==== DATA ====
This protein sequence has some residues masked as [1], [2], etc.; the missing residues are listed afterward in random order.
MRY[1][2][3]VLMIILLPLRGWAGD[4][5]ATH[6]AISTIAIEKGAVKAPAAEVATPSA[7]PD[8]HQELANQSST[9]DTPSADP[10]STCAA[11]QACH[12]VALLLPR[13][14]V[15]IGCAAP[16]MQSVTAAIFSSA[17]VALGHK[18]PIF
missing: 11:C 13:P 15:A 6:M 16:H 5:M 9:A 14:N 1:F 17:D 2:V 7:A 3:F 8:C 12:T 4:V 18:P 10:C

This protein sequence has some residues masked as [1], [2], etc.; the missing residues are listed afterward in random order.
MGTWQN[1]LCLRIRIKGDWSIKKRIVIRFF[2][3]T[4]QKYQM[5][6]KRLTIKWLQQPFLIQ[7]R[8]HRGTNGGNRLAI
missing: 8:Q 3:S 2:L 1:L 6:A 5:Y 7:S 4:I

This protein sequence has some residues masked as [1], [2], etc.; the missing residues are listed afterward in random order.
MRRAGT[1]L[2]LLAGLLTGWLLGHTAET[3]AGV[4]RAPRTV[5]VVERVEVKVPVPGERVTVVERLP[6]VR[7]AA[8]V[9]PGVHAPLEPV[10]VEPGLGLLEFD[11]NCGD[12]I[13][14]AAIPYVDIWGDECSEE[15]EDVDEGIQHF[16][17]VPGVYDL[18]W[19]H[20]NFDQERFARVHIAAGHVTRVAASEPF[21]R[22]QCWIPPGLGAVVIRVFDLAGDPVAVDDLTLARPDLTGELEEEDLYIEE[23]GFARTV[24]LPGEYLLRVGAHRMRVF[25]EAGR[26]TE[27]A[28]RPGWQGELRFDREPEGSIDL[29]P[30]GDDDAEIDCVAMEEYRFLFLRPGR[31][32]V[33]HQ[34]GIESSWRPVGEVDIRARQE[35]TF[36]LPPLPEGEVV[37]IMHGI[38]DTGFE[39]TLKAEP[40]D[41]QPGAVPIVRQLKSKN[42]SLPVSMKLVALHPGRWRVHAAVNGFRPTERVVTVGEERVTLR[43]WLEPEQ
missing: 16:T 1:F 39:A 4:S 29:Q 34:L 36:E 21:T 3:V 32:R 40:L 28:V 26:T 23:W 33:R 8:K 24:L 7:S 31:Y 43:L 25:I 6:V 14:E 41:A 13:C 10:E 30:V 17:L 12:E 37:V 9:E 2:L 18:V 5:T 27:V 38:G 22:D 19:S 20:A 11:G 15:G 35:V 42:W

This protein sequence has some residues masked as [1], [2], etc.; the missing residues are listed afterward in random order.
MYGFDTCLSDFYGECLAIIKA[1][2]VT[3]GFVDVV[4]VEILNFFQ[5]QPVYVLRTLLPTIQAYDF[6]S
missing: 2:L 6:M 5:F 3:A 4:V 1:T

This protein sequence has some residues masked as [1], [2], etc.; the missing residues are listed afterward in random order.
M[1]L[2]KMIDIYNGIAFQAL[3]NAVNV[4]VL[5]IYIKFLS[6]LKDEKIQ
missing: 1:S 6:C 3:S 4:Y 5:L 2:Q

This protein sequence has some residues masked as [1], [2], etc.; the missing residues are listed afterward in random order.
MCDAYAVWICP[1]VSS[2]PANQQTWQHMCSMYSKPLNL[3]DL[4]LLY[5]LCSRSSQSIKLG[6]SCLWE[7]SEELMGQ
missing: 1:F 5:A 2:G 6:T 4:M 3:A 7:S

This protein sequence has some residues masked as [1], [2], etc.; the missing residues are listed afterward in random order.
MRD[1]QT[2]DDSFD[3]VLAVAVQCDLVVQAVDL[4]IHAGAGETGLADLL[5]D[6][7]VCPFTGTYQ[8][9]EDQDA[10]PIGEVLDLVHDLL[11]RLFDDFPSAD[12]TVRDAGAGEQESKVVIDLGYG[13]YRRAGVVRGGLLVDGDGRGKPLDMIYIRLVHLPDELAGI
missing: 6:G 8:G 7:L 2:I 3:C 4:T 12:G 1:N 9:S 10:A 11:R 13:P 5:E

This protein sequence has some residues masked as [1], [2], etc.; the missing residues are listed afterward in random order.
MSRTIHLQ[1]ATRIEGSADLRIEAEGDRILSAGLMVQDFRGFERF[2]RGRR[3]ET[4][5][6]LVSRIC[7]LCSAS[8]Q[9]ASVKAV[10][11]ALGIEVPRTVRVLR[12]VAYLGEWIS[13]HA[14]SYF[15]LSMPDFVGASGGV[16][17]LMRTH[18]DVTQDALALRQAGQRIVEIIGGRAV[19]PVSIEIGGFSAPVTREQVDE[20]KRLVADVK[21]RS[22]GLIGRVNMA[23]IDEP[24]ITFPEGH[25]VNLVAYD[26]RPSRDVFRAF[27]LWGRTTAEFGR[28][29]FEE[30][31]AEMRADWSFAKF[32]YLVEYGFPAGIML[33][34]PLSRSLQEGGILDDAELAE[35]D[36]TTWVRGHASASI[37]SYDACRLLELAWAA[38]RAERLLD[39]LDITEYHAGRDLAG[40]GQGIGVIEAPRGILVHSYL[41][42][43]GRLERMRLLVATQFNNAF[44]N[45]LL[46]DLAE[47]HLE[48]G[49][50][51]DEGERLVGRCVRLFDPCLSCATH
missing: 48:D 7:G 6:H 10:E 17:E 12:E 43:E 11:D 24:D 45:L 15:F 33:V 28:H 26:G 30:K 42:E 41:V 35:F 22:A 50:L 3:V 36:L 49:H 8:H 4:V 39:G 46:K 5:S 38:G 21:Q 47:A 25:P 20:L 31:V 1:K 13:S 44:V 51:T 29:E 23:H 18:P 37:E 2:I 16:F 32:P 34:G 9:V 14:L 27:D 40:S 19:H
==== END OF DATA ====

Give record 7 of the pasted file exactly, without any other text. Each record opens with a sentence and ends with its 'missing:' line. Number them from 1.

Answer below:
This protein sequence has some residues masked as [1], [2], etc.; the missing residues are listed afterward in random order.
MRD[1]QT[2]DDSFD[3]VLAVAVQCDLVVQAVDL[4]IHAGAGETGLADLL[5]D[6][7]VCPFTGTYQ[8][9]EDQDA[10]PIGEVLDLVHDLL[11]RLFDDFPSAD[12]TVRDAGAGEQESKVVIDLGYG[13]YRRAGVVRGGLLVDGDGRGKPLDMIYIRLVHLPDELAGI
missing: 6:G 8:G 7:L 2:I 3:C 4:T 12:G 1:N 9:S 10:A 11:R 13:P 5:E